Select a 1D-2D Code Readers Product






Omron 1D-2D CODE READERS FIXED Fast, Reliable Decoding for Automation, Traceability, and Lower Costs

Omron barcode readers offer fast, reliable decoding for a wide range of applications, including manufacturing, logistics, and retail. Our readers are designed to withstand harsh environments and can read barcodes from a variety of distances and angles.

We offer a wide range of barcode readers to meet your specific needs, including:

  • 1D barcode readers: These readers are the most common type of barcode reader and can read linear barcodes, such as UPC codes.
  • 2D barcode readers: These readers can read two-dimensional barcodes, such as QR codes, which can hold more data than 1D barcodes.
  • Imagers: These readers use a camera to capture an image of the barcode and then decode the image. Imagers are ideal for reading barcodes that are damaged or difficult to read.

High Quality and Reliable 1D-2D Code Readers

Our barcode readers are also equipped with a variety of features to improve accuracy and performance, including:

  • Automatic gain control: This feature adjusts the brightness of the reader’s light source to compensate for changes in lighting conditions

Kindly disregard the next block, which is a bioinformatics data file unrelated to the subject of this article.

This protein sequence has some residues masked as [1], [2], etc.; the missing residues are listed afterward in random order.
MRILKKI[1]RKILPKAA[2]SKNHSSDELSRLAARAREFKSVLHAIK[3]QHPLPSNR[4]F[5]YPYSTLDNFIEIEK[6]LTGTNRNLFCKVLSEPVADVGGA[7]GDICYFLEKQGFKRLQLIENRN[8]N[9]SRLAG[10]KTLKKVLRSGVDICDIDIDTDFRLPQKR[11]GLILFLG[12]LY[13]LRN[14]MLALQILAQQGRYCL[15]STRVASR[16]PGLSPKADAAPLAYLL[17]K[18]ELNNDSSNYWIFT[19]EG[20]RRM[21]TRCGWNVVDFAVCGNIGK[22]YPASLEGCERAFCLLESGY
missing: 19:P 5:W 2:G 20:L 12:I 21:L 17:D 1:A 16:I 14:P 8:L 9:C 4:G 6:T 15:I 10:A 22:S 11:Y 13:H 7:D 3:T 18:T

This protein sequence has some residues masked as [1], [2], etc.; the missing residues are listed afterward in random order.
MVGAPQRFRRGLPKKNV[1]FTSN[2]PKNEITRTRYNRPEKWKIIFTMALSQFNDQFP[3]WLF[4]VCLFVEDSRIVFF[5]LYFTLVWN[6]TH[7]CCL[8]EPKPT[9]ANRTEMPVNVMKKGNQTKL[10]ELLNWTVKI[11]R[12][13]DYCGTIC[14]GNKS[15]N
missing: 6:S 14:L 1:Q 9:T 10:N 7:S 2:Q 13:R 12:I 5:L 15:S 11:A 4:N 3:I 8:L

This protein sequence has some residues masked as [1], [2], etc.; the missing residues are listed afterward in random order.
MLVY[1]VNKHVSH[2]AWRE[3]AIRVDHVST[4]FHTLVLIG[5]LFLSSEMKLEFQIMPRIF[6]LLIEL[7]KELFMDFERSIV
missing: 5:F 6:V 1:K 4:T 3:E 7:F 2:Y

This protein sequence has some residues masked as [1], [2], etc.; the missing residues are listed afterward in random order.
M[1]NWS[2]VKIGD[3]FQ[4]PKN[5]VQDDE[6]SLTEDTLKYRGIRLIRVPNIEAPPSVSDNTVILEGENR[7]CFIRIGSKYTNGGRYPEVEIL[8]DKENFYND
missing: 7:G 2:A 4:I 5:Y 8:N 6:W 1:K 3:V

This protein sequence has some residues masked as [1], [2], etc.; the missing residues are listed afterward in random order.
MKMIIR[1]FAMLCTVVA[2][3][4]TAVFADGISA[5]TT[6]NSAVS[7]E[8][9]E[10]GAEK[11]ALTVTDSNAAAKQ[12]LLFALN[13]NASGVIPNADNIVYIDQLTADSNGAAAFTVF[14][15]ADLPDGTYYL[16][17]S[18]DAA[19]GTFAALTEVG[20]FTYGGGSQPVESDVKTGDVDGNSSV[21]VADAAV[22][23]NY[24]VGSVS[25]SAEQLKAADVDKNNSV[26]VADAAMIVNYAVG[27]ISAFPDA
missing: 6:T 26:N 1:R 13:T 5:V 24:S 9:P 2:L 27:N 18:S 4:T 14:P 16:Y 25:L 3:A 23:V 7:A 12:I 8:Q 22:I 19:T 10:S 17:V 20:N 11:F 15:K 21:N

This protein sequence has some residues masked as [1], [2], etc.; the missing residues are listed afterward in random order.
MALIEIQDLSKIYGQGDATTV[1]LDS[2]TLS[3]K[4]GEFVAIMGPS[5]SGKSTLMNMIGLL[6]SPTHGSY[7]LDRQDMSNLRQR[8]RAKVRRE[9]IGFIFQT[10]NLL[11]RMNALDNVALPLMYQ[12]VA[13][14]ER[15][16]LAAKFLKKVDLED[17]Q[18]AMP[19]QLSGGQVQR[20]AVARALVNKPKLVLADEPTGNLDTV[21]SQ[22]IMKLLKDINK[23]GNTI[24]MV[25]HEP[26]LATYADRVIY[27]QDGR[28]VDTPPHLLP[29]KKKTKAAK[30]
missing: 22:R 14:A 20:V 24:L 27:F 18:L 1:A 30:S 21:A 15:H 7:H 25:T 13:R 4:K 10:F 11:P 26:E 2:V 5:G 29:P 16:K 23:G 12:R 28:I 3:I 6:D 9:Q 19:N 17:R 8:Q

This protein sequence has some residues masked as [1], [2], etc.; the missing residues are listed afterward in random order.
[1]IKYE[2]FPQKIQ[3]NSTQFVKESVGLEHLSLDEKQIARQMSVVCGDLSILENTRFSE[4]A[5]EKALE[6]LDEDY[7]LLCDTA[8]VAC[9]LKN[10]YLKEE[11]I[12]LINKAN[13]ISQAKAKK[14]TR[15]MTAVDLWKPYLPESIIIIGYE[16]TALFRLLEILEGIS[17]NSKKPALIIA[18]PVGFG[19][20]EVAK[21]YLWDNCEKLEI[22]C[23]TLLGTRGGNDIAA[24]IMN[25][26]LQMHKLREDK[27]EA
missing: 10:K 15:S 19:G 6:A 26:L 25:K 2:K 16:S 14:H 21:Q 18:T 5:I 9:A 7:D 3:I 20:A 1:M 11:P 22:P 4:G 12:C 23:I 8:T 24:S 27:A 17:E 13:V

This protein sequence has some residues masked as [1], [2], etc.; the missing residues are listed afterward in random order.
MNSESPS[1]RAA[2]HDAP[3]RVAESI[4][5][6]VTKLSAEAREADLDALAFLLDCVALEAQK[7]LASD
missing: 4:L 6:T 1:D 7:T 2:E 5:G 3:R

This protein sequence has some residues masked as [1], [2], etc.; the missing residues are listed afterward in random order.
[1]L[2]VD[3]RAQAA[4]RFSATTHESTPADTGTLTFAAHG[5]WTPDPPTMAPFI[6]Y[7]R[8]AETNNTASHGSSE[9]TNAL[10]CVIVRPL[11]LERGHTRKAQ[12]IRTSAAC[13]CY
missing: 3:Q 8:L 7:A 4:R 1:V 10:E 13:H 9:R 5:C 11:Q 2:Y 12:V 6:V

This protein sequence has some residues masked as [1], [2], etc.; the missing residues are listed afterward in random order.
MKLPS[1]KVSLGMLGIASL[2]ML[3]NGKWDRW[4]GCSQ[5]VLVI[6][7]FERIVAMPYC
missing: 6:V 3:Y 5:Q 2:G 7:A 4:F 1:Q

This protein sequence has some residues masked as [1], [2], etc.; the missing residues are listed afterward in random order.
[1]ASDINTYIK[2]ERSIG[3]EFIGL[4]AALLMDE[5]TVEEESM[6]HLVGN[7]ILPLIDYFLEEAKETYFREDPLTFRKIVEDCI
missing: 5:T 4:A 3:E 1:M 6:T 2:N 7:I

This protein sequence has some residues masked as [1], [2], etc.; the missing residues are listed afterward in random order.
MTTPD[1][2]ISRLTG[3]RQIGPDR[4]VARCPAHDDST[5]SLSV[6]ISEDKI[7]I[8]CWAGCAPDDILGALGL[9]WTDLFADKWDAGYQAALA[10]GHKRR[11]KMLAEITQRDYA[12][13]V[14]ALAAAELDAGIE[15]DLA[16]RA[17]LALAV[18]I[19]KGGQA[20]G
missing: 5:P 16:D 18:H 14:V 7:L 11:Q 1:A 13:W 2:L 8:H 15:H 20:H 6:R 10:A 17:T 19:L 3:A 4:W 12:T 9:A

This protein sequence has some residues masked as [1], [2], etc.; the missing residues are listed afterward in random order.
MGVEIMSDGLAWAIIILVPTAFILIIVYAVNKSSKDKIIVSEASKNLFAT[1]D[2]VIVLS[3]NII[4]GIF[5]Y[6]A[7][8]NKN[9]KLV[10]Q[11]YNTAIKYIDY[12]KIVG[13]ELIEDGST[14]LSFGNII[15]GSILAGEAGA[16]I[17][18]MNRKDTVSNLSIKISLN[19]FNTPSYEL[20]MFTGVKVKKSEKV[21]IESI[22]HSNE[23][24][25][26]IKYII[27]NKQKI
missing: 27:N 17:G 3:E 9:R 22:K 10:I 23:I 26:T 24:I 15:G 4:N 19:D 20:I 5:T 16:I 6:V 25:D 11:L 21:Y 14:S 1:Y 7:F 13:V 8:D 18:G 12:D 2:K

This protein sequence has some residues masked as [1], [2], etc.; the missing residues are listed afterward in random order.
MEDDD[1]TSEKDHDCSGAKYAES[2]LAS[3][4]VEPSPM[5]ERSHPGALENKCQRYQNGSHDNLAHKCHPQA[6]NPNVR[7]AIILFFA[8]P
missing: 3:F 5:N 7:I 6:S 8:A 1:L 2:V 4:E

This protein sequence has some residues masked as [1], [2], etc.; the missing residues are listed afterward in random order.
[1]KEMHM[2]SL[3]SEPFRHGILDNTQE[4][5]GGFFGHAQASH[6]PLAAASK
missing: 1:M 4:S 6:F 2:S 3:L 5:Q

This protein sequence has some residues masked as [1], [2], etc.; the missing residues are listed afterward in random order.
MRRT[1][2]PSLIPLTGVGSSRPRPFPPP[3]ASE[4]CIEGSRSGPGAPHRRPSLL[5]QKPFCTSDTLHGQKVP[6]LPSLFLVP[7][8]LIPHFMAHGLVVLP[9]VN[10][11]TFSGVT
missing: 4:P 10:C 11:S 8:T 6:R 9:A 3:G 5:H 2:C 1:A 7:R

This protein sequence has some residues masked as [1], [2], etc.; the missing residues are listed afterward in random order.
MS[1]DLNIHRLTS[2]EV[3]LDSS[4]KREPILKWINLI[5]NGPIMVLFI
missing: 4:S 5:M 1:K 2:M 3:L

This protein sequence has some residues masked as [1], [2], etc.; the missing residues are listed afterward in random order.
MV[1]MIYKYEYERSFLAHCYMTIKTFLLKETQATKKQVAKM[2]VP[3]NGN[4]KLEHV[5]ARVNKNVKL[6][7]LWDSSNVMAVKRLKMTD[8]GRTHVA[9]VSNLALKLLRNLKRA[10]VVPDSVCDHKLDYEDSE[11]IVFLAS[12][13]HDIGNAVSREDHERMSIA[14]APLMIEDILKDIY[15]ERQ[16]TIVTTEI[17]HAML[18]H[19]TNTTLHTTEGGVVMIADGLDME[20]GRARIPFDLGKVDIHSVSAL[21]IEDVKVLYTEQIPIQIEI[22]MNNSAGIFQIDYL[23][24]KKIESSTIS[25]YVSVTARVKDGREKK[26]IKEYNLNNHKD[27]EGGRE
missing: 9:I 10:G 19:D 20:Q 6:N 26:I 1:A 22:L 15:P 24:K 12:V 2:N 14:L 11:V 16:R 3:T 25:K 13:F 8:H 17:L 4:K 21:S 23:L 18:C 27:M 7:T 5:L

• Multiple decoding technologies: This feature allows the reader to decode a variety of barcode symbologies, even if the barcode is damaged or dirty.
  • Wipe protection: This feature prevents the reader from decoding the same barcode multiple times.

Omron barcode readers are the perfect solution for businesses of all sizes that need reliable barcode decoding for automation, traceability, and lower costs.

What Are the Differences Between 1D and 2D Barcodes?

1D codes are the most familiar. The common UPC code found on grocery and
consumer items is a linear code that uses variable-width lines and spaces to encode
the data. These codes hold a limited number of characters; in order to add more
numbers, the barcode itself has to be longer.

2D barcodes use a matrix or pattern to encode data. These patterns of squares, dots,
hexagons and other shapes can be much smaller than linear codes but hold
significantly more data (thousands of characters) because the information is encoded
in both the vertical and horizontal dimensions of the pattern.